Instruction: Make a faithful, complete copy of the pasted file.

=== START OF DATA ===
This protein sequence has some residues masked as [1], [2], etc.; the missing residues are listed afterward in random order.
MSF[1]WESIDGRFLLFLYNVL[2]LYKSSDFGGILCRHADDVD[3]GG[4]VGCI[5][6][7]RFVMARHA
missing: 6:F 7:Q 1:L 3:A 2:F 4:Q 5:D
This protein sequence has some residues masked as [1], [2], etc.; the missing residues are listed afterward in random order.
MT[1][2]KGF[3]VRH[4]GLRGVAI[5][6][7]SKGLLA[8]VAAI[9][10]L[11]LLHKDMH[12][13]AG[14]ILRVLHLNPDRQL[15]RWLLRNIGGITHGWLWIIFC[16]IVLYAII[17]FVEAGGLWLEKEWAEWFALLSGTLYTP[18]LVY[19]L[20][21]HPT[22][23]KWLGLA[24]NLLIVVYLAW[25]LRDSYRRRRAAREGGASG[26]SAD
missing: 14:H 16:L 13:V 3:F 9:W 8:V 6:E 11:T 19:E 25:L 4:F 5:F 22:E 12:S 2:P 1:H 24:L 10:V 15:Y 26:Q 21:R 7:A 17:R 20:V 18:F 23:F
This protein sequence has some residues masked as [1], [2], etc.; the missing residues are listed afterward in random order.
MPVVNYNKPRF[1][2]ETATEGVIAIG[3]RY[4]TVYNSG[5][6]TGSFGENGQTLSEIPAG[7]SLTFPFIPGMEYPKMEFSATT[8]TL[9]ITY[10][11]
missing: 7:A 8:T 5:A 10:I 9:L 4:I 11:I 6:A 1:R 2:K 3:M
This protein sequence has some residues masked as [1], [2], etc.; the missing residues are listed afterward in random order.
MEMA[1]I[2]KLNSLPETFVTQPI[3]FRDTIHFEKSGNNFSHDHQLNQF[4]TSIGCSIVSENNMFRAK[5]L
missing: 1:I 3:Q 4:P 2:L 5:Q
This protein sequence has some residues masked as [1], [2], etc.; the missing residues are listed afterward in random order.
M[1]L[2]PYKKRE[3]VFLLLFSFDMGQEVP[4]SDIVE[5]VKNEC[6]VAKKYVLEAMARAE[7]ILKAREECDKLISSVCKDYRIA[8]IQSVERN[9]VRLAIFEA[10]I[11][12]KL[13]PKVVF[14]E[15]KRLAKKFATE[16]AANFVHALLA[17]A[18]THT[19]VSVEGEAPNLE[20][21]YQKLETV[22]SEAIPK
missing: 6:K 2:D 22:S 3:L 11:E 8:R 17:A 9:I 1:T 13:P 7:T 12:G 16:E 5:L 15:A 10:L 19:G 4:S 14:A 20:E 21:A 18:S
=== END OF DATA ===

This protein sequence has some residues masked as [1], [2], etc.; the missing residues are listed afterward in random order.
MSF[1]WESIDGRFLLFLYNVL[2]LYKSSDFGGILCRHADDVD[3]GG[4]VGCI[5][6][7]RFVMARHA
missing: 6:F 7:Q 1:L 3:A 2:F 4:Q 5:D
This protein sequence has some residues masked as [1], [2], etc.; the missing residues are listed afterward in random order.
MT[1][2]KGF[3]VRH[4]GLRGVAI[5][6][7]SKGLLA[8]VAAI[9][10]L[11]LLHKDMH[12][13]AG[14]ILRVLHLNPDRQL[15]RWLLRNIGGITHGWLWIIFC[16]IVLYAII[17]FVEAGGLWLEKEWAEWFALLSGTLYTP[18]LVY[19]L[20][21]HPT[22][23]KWLGLA[24]NLLIVVYLAW[25]LRDSYRRRRAAREGGASG[26]SAD
missing: 14:H 16:L 13:V 3:F 9:W 8:V 6:E 11:T 19:E 25:L 4:F 5:F 22:E 12:S 2:P 1:H 24:L 10:V 15:Y 26:Q 21:R 7:A 17:R 20:V 18:F 23:F
This protein sequence has some residues masked as [1], [2], etc.; the missing residues are listed afterward in random order.
MPVVNYNKPRF[1][2]ETATEGVIAIG[3]RY[4]TVYNSG[5][6]TGSFGENGQTLSEIPAG[7]SLTFPFIPGMEYPKMEFSATT[8]TL[9]ITY[10][11]
missing: 7:A 8:T 5:A 10:I 9:L 4:I 11:I 6:A 1:R 2:K 3:M
This protein sequence has some residues masked as [1], [2], etc.; the missing residues are listed afterward in random order.
MEMA[1]I[2]KLNSLPETFVTQPI[3]FRDTIHFEKSGNNFSHDHQLNQF[4]TSIGCSIVSENNMFRAK[5]L
missing: 1:I 3:Q 4:P 2:L 5:Q
This protein sequence has some residues masked as [1], [2], etc.; the missing residues are listed afterward in random order.
M[1]L[2]PYKKRE[3]VFLLLFSFDMGQEVP[4]SDIVE[5]VKNEC[6]VAKKYVLEAMARAE[7]ILKAREECDKLISSVCKDYRIA[8]IQSVERN[9]VRLAIFEA[10]I[11][12]KL[13]PKVVF[14]E[15]KRLAKKFATE[16]AANFVHALLA[17]A[18]THT[19]VSVEGEAPNLE[20][21]YQKLETV[22]SEAIPK
missing: 6:K 2:D 22:S 3:L 11:E 8:R 17:A 9:I 1:T 13:P 7:T 12:G 16:E 5:L 15:A 10:L 19:G 4:S 14:A 20:E 21:A 18:S